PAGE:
It may look like USA manufacturing is indeed going off-shore, but we still have a lot of it here. "Built in the U.S.A." is still good thing to believe in.
Now a lot of people may believe that you can make more money with the click of a mouse, but it is in the making of products that creates the jobs and payrolls that help our families and our country
We recently finished and posted a short video that shows the skilled people in our facility making our "Survivor"TM brand of vacuum pumps. We have shown with field experience of over 350,000 hours they can last longer, require less maintenance, and pay back the initial investment many more times than cheaper alternatives.
At MHV we believe in doing the best possible job for our customers. Quality comes first and last with us. We've grown our inventory of parts that we manufacture so customers don't have to stand in the back of a line or wait for the next boat shipment to arrive. That's what our online "Parts Express" was built for. We've even reverse-engineered components no longer being made to keep customers running.
Here are some comments on "Made in the USA" from Ryan DeArment of Channellock Inc., a family owned manufacturer of excellent tools:
"Channellock TM started out as a small operation making hand-forged horseshoe and blacksmith
tools. George B. DeArment founded it back in 1886. We believe that American manufacturing is
the backbone of the U.S. economy. The best designed and crafted products in the world, like
Channellock TM pliers, come from the United States. American manufacturing employs workers and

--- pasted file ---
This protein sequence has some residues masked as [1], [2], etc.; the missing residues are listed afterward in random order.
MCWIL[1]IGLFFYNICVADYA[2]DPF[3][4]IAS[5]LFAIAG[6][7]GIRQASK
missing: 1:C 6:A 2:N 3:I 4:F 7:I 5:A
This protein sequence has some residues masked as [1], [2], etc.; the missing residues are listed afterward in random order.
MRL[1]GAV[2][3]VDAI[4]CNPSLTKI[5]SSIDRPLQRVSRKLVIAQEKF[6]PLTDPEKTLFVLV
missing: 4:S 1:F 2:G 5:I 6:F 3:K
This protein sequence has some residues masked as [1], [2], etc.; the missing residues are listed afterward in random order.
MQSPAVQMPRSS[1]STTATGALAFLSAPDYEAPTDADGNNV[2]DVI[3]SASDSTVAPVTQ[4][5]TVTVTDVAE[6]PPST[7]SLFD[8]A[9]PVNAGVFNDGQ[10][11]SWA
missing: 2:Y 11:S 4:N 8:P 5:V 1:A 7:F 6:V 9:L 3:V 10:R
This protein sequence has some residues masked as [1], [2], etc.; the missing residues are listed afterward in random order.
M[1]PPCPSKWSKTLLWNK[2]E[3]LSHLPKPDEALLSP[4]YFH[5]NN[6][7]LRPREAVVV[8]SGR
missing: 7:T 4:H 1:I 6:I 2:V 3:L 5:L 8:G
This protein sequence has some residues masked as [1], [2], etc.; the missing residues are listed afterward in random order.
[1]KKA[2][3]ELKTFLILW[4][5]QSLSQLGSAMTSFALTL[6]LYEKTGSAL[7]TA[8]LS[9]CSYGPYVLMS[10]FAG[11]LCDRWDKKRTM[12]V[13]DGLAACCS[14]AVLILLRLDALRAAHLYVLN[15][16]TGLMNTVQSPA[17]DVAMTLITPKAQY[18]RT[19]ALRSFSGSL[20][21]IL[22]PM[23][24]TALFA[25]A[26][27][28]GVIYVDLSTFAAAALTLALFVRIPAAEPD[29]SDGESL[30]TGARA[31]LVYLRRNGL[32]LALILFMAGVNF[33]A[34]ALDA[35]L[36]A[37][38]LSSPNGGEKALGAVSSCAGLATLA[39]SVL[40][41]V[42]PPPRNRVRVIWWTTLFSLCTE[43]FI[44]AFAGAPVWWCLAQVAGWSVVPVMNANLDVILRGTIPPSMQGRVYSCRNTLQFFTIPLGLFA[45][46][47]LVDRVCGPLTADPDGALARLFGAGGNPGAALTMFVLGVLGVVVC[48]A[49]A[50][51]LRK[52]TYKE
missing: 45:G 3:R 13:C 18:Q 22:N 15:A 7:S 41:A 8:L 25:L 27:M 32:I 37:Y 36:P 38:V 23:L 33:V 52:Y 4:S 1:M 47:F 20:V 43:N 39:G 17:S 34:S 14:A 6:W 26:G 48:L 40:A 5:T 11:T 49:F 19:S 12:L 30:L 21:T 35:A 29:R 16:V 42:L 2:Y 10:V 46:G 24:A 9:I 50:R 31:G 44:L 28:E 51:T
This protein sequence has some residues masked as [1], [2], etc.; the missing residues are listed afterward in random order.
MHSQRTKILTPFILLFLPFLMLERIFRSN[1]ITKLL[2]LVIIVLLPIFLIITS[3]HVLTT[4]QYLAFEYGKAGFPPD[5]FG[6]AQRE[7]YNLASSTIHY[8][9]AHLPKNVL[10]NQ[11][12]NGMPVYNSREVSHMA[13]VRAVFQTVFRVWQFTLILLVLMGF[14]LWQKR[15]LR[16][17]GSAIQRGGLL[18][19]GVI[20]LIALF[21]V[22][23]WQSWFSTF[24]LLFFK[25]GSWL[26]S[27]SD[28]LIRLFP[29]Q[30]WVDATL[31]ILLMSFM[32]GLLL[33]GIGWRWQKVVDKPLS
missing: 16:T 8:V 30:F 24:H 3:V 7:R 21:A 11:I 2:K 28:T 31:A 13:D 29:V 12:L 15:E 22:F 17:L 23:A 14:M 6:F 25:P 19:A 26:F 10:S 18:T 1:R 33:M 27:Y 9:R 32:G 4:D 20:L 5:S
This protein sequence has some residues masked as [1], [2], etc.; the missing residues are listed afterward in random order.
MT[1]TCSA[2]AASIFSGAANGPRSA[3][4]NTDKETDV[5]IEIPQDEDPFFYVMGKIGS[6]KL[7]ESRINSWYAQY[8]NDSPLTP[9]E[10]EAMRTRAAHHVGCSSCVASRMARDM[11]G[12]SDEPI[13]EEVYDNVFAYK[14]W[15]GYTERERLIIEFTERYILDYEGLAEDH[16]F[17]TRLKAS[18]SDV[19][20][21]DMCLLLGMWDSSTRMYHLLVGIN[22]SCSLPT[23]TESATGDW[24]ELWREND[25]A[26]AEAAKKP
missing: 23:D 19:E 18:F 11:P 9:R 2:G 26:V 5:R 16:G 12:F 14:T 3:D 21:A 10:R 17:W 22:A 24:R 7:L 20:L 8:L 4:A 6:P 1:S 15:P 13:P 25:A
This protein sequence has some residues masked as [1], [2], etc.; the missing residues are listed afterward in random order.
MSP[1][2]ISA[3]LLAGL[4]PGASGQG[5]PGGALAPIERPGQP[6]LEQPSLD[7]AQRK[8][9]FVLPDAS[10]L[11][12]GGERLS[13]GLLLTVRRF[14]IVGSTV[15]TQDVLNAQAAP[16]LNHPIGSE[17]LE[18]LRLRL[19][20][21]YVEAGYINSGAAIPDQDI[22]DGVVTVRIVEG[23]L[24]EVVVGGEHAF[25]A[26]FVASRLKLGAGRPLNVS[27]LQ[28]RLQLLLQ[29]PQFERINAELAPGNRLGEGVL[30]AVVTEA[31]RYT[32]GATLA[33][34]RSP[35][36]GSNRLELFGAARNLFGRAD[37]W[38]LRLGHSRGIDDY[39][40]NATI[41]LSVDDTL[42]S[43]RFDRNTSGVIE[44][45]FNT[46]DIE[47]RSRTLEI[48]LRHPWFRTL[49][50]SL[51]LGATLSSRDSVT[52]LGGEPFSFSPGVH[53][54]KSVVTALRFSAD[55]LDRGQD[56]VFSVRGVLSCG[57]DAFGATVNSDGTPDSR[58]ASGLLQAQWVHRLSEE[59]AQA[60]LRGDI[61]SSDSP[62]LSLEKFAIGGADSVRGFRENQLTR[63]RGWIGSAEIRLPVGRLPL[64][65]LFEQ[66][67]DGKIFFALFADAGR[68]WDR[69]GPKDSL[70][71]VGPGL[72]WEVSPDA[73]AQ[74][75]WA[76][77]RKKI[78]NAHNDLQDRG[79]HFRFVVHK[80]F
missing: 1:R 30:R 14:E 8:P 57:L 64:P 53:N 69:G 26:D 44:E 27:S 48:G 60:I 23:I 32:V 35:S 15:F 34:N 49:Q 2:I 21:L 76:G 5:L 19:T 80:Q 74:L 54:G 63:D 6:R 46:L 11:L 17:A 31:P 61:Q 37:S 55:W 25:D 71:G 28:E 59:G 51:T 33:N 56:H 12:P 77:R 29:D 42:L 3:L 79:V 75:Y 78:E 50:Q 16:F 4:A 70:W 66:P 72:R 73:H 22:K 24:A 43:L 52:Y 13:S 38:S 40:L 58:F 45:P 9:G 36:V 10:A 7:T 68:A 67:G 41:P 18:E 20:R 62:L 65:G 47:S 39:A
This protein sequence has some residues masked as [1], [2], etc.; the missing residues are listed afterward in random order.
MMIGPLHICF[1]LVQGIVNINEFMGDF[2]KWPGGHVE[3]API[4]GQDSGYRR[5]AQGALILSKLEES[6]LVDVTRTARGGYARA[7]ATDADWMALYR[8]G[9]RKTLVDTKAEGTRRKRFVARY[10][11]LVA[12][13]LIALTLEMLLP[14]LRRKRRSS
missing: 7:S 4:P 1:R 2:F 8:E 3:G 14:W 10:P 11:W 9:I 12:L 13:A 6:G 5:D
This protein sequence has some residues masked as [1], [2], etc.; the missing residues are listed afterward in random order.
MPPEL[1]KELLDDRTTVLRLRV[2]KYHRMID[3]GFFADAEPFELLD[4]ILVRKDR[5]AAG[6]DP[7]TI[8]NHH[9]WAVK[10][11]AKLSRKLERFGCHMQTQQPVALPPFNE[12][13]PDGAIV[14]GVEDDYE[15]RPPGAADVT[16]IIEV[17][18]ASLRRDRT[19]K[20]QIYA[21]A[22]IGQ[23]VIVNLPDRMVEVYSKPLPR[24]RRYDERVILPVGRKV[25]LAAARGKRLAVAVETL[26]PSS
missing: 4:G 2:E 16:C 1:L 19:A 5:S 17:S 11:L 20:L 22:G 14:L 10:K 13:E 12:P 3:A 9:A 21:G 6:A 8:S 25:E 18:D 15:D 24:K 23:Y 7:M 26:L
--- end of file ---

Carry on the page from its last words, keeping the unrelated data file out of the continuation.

supports families. Our founder believed that: "Dedication to excellence is the surest way to surmount
adversity and to prosper." We still do."
So whether it's replacement parts, or rebuilding your old pumps, MHV is dedicated to being your partner for the long haul. You can call for answers and speak to a helpful technical person locally, rather than in an overseas time zone. Isn't that much better?
We'll be at the Heat Treating and Gear Technology Meeting in Indianapolis in September. So come by and say hello.
The vacuum business is thriving here, and we want to help you. So e-mail me with your vacuum questions and we'll answer them: email@example.com
Isolate the Pumps
The next step is to blank off the blower inlet and verify a vacuum level below 10 millitorr (blower running)test point B. Note that with the blower at rest and the mechanical pump running, you will normally see 500-1000 millitorr at the inlet since you are pumping dirty roughing piping with high outgas loads through the low conductance internal clearances of the blower at rest.
If the blank off is done by closing the roughing valve, you might have high blower inlet vacuum due to a seat leak on the roughing valve. To verify, helium needs to be sprayed into the valve seat/disc area but in most cases this cannot be done due to piping placement, etc. The fix is to drill a hole in the roughing piping near the roughing valve and TIG weld in an ‚ÄúO‚Äù ring sealed test port. (We make a mild steel port with an SAE ‚ÄúO‚Äù ring sealed plug for this purpose). This allows easy helium access to the valve seat (with the rough valve closed), and a leak tight seal with the piping under operating conditions.